The funds that are in the cash value component of a whole life insurance policy will typically rise over time, based on an interest rate that is set by the insurance company. While the interest rate is usually somewhat low, the principal is protected in any type of stock market or economic environment. Therefore, the growth can continue to compound over time, without any losses to make up for.
Some people use whole life insurance as a way to add to their tax-advantaged savings, because there is no annual maximum contribution like on an IRA (Individual Retirement Account) or employer-sponsored retirement account.
Dividend paying whole life insurance, also known as participating life insurance, pays annual dividends that can be used to grow the cash value, pay down a loan, or withdrawn.
Whole life insurance policy holders can withdraw money from the cash value. The portion of each withdrawal that is considered gain will be taxable, though. There could also be surrender charges during the early years of the policy.
It may also be possible to borrow against the cash value of a whole life insurance policy. In this case, the funds may be accessed tax-free, as well as penalty-free. When a policy holder obtains a loan, the policy’s cash account will continue to grow and compound as if the amount of borrowed funds was still there. Because of that, many retirees use whole life insurance policy loans to supplement their income on a tax-free basis.
While a whole life insurance policy loan will accrue interest, it doesn’t necessarily have to be repaid by the borrower. Rather, when the insured passes away, funds from the death benefit proceeds can be used for the loan payoff, and the beneficiary can collect the remainder.
Whole Life Insurance Pros and Cons
|Advantages of Whole Life Insurance
|Disadvantages of Whole Life Insurance
|Offers tax-advantaged cash value buildup
|Higher premium for a comparable term life insurance policy
|Death benefit proceeds are locked in
|Return on the cash value is low
|Premium amount is set for life
|May incur surrender charges on withdrawals during the surrender charge period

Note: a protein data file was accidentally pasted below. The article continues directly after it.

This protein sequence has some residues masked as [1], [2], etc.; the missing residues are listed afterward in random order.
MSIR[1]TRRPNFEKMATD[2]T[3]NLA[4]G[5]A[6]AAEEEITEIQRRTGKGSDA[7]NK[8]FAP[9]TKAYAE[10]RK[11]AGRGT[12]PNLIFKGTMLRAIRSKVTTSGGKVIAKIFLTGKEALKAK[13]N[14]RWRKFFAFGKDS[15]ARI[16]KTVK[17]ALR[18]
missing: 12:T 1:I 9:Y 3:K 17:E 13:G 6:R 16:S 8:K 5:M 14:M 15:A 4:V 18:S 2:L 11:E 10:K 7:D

|May withdraw funds from the cash value
|May take tax-free policy loans
Universal Life Insurance
Universal life insurance is a form of permanent life insurance protection that offers a death benefit and a cash value component. Often referred to as flexible premium adjustable life, this type of insurance provides more flexibility than whole life insurance, along with more control (within certain guidelines) over the timing of premium payments, as well as where your premium dollars go to work (i.e., to the cash value or the death benefit coverage).
A universal life insurance policy is considered to be “interest rate sensitive,” meaning that the cash value in these plans is used for purchasing short-term interest-bearing financial vehicles. Because of that, the funds that are in the cash component of the policy can oftentimes increase more than those in a whole life insurance policy.
As with other types of permanent life insurance, the money in the cash / investment portion of a universal life policy grows on a tax-deferred basis. This means that no tax is due on the gain unless or until the money is withdrawn.
There are several different versions of universal life insurance available in the marketplace. These include the following:
Interest-Sensitive Universal Life Insurance
Interest sensitive universal life is another name for a traditional universal life insurance policy.
Variable Universal Life Insurance
Variable universal life insurance is similar to regular universal life insurance in the way it is structured. However, the policy holder can invest the cash value component into different types of investments like mutual funds.
Because of its investment nature, there is some risk involved with these types of universal life insurance policies. Likewise, there is no guaranteed minimum cash value offered with a variable universal life insurance policy.
Indexed Universal Life Insurance
The return on the cash value of an indexed universal life policy is based on the performance of an underlying market index, such as the S&P 500. If the underlying index performs well in a given time period, a positive return is credited to the cash value, oftentimes up to a set cap, or maximum.